By Jonnelle Marte
Republicans will descend on Tampa this week to debate the gold standard, fiscal policy and health care reform. And if history is any guide, they might also boost the stock market—at least temporarily.
In the 16 presidential election years since 1948, the S&P 500-stock index has risen during 11 Republican conventions, as measured from the start to the end of the convention, according to a report by S&P Capital IQ. In contrast, stocks notched gains during only seven Democratic conventions.
When markets reacted favorably during one convention, they tended to drop during the opposing party’s convention. That suggests that if markets rise this week while Republicans are meeting, the odds are, stocks might drop when Democrats hold their convention in Charlotte, N.C., Sept. 3 to 6, says Sam Stovall, chief equity strategist for S&P Capital IQ.
What exactly is swaying markets one way or the other when politicians are convening? Investors could be making moves based on how they expect that party to impact markets and the economy if elected to office. Republicans are typically associated with laissez-faire and pro-business approaches to policy, which might appeal to investors; Democrats tend to be associated with policies that favor a bigger role for government and higher taxes, which could be perceived as bad for investors and corporations, says Stovall.
Investors could also be reacting to specific proposals unveiled at conventions, and this year, they’ll have no shortage of material to react to—some of it extreme. For instance, some Republicans are expected to call for the party to consider a return to the gold standard, more than 40 years after the dollar’s link to gold was severed, the Financial Times reports. Market volatility could increase in the coming weeks as investors watch how politicians propose dealing with issues like health care reform and the fiscal cliff, the combination of spending cuts and expiring tax breaks that threaten to send the U.S. into recession, says Richard Weeks, managing director at HighTower Advisors in Vienna, Va. “This is the beginning of the temperature being turned up on the discussion of fiscal issues,” says Weeks.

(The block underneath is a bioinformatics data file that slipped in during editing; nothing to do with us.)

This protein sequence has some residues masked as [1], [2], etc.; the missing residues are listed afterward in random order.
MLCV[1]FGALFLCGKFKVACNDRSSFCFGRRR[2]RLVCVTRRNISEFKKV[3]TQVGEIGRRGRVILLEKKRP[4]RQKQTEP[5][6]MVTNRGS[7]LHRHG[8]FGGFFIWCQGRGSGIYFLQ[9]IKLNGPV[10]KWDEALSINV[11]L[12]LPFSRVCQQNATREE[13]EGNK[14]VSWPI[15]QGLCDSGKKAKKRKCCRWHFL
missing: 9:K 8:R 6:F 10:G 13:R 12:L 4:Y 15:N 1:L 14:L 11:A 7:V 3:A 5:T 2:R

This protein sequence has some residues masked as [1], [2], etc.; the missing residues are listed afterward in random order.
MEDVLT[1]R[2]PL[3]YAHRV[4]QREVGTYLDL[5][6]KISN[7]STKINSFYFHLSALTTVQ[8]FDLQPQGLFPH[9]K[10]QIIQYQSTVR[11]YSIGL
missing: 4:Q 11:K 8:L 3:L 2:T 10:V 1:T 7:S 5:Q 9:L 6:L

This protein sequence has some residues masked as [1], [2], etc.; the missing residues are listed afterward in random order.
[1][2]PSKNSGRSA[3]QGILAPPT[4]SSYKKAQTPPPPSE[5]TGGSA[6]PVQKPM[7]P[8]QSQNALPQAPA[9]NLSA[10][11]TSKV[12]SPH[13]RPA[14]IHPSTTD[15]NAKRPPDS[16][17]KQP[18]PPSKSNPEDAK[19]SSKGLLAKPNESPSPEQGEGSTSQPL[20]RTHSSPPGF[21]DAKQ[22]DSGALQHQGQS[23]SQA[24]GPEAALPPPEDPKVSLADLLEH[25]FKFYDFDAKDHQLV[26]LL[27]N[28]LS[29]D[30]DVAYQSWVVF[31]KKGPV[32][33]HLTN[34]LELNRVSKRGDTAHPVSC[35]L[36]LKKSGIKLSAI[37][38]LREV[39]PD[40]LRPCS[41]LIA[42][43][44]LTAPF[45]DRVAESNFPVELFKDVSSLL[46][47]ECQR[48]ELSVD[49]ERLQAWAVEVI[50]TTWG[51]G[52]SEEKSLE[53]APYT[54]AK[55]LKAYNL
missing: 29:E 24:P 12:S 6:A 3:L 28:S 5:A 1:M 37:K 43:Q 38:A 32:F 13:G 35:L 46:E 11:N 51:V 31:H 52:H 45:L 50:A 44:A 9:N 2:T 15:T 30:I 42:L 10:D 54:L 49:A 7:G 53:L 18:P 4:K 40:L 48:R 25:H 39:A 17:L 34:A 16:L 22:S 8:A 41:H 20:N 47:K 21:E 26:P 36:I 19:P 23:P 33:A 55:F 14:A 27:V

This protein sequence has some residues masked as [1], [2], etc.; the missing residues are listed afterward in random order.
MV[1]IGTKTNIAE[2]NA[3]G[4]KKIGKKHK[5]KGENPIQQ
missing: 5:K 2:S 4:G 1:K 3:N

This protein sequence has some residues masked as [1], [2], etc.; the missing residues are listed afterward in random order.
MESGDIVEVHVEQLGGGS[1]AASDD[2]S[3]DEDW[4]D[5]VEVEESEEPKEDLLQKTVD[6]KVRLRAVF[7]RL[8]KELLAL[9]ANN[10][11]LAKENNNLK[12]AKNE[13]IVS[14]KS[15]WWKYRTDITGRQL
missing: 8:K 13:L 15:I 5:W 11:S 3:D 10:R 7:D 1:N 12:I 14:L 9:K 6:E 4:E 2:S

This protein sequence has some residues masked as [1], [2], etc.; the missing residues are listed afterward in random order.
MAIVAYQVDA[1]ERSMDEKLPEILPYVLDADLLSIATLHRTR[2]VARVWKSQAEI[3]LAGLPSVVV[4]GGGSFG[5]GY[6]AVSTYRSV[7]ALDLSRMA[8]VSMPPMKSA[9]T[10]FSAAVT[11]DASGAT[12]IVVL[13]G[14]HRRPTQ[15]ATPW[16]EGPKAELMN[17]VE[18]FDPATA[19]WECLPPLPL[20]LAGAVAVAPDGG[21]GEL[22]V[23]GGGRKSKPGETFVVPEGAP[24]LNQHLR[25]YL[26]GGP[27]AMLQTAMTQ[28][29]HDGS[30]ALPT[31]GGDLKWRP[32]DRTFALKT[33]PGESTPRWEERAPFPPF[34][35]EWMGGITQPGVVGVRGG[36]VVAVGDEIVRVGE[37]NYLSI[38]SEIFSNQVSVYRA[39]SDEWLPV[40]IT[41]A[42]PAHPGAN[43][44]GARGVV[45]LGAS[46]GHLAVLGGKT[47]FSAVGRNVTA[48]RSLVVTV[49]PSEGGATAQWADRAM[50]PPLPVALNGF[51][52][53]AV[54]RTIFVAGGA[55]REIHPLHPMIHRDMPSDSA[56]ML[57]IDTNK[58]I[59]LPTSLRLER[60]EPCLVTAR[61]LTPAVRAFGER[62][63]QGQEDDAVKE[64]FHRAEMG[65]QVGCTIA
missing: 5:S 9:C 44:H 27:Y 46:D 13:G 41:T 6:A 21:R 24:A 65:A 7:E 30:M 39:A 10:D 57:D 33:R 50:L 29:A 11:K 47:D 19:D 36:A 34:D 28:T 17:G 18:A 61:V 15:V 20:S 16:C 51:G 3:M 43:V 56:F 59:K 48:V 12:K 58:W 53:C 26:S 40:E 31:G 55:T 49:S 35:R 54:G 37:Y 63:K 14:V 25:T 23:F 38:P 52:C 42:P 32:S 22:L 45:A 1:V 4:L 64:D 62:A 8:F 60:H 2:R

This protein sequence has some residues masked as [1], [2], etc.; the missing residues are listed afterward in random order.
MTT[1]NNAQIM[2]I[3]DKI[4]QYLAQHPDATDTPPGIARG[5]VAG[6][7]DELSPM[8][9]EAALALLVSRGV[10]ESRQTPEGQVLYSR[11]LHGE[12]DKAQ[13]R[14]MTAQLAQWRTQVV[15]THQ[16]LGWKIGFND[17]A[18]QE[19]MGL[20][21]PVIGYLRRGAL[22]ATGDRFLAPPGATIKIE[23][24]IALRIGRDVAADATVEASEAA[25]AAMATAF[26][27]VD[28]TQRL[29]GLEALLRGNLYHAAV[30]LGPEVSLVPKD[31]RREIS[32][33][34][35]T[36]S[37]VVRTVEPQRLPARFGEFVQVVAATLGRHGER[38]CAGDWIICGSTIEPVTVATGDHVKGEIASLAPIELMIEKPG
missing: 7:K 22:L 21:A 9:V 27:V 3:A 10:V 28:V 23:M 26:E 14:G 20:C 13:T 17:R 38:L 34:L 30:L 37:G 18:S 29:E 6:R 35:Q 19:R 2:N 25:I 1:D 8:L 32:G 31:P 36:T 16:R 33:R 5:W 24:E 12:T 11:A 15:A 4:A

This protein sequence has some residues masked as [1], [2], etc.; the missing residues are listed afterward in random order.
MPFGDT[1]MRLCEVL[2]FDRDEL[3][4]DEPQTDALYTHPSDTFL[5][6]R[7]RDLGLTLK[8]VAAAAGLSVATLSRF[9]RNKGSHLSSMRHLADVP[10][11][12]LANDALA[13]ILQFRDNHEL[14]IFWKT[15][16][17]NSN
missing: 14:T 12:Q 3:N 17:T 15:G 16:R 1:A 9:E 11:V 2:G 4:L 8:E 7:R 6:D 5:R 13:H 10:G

To be sure, investing pros say there are plenty of other forces moving markets during presidential conventions, including economic reports or other important meetings. Next week’s convention, for instance, could be overshadowed by Federal Reserve Chairman Ben Bernanke’s speech at the annual economic symposium in Jackson Hole, Wyo., on Friday, which investors will watch for hints of future Fed action, advisers say. And most retail investors are better off not trying to time market moves based on headlines, says Weeks: “I don’t know that being reactive is going to pay off.”
Still, despite the positive tilt on market performance during Republican conventions, separate data shows stocks and the economy actually tend to perform better when a Democratic president is in office. Since 1900, the S&P 500 gained an average of 8.4% annually during all the years the U.S. had a Democratic president, compared with an average 5.3% gain for Republican presidents. Economic growth was also more robust, with GDP growing 3.7% annually under Democratic administrations, compared with 2.6% for Republicans. And corporate earnings grew by an average 16.6% a year, compared with 4.2% under Republican administrations. “So while one might say Democrats are the ‘tax and spend’ party, the important part of that equation is the ‘spend,’” says Stovall. “When you spend, that usually improves the economy and it improves corporate earnings.”